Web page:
Brainbox games in class

10-minute speaking game. Language level B1+. I used it in my C1+ class.

This game is for native speakers of English aged 5-7+, but it’s kinda hard for young learners of English of the same age.

What I got out of it.

Reading and pronunciation practice and some listening and speaking skills.

Rules of the game.

The game is quite simple. A student gets a card and a dice. They have 10 seconds to memorise the pictures on the card. Then they roll a dice and get asked the corresponding question to the number on the dice.

What I did for my older players.

I found the game rather simple for my older students so I altered it a bit. My objective was to confirm the pronunciation of some diphthongs and silent letters and have them use their listening and speaking skills.


I gave the 1st player a card (the card has a letter and 4-5 words). They read the words aloud on that card and then they had 10 seconds to memorize the pictures associated with the letter on the card. The card is given to a student who reads the questions on the back of the card. The player has to answer the questions using whole sentences. The questions are easy, but the vocabulary words are challenging. For example, it had ‘knickers’ instead of ‘underpants’. Overall they enjoyed the game and I learnt what deficiencies they had in pronunciation of some diphthongs or problems in pronunciation of some words! No more than 15-20 minutes because it gets tiring.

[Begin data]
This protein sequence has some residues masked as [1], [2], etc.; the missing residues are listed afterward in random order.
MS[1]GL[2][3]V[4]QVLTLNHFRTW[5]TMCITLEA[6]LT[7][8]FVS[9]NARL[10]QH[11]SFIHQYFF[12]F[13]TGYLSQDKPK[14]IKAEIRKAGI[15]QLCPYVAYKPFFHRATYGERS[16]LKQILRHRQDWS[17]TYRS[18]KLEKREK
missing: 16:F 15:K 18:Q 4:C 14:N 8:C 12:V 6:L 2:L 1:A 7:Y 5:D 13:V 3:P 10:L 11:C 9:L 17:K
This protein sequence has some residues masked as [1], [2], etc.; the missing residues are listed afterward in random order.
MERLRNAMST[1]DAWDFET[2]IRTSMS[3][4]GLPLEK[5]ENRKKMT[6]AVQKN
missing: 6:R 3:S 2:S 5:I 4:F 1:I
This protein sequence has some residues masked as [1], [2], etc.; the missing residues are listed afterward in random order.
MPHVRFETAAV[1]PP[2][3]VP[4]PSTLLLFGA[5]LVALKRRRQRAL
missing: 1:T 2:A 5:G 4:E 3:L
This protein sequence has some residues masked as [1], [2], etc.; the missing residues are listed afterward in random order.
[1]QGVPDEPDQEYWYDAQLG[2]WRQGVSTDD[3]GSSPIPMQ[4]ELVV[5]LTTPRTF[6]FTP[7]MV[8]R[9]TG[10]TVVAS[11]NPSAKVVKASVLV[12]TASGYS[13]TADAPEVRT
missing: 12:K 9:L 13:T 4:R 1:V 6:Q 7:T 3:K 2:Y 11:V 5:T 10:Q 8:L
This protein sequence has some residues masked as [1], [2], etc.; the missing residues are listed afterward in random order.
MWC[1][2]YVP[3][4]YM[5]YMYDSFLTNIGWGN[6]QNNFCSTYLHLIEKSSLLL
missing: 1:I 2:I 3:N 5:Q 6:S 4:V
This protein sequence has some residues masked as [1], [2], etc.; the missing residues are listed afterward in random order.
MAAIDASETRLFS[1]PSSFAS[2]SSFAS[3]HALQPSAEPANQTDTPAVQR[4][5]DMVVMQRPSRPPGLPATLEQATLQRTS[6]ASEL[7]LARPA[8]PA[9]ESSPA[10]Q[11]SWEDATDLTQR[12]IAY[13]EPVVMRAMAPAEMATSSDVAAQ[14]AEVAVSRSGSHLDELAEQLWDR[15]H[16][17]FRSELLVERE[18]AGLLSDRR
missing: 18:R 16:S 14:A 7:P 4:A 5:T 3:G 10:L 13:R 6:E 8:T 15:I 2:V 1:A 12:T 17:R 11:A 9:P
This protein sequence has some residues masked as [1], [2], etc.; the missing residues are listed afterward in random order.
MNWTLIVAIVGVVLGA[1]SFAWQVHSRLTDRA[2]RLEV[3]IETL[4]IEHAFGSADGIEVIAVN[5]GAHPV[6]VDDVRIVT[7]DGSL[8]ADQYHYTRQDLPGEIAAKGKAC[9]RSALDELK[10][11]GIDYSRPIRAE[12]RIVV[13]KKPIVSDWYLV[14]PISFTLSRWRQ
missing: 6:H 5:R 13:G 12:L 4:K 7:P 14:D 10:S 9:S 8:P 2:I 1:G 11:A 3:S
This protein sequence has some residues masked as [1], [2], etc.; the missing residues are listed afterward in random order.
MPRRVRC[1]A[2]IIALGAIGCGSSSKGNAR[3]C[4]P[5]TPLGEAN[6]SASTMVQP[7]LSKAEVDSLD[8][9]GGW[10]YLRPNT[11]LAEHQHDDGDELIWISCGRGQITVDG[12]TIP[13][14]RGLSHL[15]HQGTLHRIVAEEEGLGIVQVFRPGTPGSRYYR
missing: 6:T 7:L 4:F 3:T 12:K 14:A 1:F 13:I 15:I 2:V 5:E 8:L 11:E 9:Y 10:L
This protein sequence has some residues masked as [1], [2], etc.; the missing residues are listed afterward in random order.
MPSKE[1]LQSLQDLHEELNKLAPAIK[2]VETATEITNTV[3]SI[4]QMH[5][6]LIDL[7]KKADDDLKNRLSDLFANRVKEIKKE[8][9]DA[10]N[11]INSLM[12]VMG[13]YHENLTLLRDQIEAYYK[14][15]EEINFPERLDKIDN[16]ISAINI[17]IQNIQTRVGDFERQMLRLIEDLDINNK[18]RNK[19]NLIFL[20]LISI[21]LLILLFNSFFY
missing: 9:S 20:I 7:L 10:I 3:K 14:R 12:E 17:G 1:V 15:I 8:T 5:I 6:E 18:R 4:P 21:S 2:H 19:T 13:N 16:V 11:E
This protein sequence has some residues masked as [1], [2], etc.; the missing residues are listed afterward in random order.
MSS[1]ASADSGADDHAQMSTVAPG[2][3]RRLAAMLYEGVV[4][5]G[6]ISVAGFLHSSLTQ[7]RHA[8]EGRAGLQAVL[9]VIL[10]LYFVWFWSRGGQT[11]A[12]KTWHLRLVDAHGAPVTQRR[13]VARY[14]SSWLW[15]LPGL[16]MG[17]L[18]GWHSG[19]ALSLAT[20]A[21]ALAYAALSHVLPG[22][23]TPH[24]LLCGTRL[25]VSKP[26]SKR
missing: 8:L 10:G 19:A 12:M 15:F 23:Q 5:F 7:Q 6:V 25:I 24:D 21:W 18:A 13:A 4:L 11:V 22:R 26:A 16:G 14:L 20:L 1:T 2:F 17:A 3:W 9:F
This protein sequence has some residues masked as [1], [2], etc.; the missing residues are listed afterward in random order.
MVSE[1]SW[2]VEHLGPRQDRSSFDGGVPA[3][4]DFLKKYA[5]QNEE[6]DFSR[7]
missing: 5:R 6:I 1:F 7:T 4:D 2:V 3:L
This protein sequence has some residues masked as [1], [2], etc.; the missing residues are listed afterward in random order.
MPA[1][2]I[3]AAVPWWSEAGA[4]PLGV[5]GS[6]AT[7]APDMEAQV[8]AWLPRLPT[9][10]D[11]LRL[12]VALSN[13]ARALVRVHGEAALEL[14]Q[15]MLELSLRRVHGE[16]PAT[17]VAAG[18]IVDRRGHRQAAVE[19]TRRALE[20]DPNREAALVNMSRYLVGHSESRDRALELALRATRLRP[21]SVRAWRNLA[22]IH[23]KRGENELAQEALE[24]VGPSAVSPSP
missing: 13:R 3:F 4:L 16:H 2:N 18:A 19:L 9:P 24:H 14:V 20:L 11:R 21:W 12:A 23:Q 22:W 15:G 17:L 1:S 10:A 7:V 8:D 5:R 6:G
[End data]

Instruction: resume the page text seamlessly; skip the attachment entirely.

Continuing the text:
C1+ students playing a game made for young students.

The gameplay was very simple, so my participants enjoyed playing.

I liked how I made them read aloud the words to double-check for pronunciation features.

I made another student read the questions one by one and the participant had to answer all the questions so they can get used to answering easy questions in a meaningful way.

Positive feedback was given by my students as to the words they picked up from the activity and the fact some wrongly pronounced words were talked about and corrected.

Using #inclassflip in a hybrid teaching situation

So I was just thinking about this morning’s routine in which on a typical Monday morning I usually finish planning for my afternoon lessons; what I was truly thinking when I first sat down was, ‘is it really a typical Monday?’